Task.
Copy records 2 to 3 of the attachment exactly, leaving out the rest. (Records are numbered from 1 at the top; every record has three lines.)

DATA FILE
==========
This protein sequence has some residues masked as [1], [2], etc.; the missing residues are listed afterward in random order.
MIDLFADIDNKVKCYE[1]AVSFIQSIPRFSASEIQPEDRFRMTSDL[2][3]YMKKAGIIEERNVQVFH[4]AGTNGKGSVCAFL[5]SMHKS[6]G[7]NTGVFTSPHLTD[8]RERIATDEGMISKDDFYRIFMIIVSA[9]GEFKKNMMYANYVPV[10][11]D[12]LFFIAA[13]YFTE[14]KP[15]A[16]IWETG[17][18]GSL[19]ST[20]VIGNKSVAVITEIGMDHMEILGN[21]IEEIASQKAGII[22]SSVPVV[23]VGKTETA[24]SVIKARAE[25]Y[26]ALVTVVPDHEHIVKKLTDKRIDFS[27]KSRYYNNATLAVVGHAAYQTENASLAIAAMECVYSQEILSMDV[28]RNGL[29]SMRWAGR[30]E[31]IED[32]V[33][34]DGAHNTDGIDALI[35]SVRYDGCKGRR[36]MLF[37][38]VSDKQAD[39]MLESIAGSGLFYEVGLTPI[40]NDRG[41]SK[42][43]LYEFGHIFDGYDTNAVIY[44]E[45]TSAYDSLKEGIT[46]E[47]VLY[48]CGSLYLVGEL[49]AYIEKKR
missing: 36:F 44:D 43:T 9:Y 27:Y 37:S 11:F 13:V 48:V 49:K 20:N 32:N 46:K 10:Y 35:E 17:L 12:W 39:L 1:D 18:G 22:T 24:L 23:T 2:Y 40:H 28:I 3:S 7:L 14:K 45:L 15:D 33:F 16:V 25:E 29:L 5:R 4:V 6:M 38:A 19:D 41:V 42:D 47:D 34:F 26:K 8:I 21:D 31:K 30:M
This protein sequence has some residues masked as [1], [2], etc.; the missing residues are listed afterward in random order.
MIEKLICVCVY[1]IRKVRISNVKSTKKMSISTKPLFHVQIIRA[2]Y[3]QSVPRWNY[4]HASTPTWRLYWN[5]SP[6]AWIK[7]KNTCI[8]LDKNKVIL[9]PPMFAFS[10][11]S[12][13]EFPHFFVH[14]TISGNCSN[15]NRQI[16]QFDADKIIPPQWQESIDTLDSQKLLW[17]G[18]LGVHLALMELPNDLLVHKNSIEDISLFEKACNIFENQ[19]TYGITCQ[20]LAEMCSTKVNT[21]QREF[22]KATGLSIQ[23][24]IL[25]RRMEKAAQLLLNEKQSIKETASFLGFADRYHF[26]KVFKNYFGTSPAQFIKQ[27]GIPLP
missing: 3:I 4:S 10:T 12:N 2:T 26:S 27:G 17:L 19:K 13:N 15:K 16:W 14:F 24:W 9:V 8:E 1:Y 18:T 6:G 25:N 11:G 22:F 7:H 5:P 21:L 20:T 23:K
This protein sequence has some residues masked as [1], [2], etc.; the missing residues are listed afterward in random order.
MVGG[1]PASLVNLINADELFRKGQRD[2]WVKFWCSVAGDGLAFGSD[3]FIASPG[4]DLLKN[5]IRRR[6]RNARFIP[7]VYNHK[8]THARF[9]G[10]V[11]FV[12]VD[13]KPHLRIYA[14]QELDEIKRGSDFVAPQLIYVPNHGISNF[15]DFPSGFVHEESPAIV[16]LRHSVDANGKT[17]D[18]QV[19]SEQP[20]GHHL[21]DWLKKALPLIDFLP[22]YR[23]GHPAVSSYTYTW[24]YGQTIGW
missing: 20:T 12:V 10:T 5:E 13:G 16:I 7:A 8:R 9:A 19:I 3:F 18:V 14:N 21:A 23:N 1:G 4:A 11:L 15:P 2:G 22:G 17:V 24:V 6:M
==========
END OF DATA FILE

This protein sequence has some residues masked as [1], [2], etc.; the missing residues are listed afterward in random order.
MIEKLICVCVY[1]IRKVRISNVKSTKKMSISTKPLFHVQIIRA[2]Y[3]QSVPRWNY[4]HASTPTWRLYWN[5]SP[6]AWIK[7]KNTCI[8]LDKNKVIL[9]PPMFAFS[10][11]S[12][13]EFPHFFVH[14]TISGNCSN[15]NRQI[16]QFDADKIIPPQWQESIDTLDSQKLLW[17]G[18]LGVHLALMELPNDLLVHKNSIEDISLFEKACNIFENQ[19]TYGITCQ[20]LAEMCSTKVNT[21]QREF[22]KATGLSIQ[23][24]IL[25]RRMEKAAQLLLNEKQSIKETASFLGFADRYHF[26]KVFKNYFGTSPAQFIKQ[27]GIPLP
missing: 3:I 4:S 10:T 12:N 2:T 26:S 27:G 17:L 19:K 13:N 15:K 16:W 14:F 24:W 9:V 8:E 1:Y 18:T 6:G 25:N 11:G 22:F 7:H 5:P 21:L 20:T 23:K
This protein sequence has some residues masked as [1], [2], etc.; the missing residues are listed afterward in random order.
MVGG[1]PASLVNLINADELFRKGQRD[2]WVKFWCSVAGDGLAFGSD[3]FIASPG[4]DLLKN[5]IRRR[6]RNARFIP[7]VYNHK[8]THARF[9]G[10]V[11]FV[12]VD[13]KPHLRIYA[14]QELDEIKRGSDFVAPQLIYVPNHGISNF[15]DFPSGFVHEESPAIV[16]LRHSVDANGKT[17]D[18]QV[19]SEQP[20]GHHL[21]DWLKKALPLIDFLP[22]YR[23]GHPAVSSYTYTW[24]YGQTIGW
missing: 20:T 12:V 10:T 5:E 13:G 16:I 7:A 8:R 9:A 19:I 3:F 18:V 14:N 21:A 23:N 1:G 4:A 11:L 15:P 2:G 22:G 17:V 24:V 6:M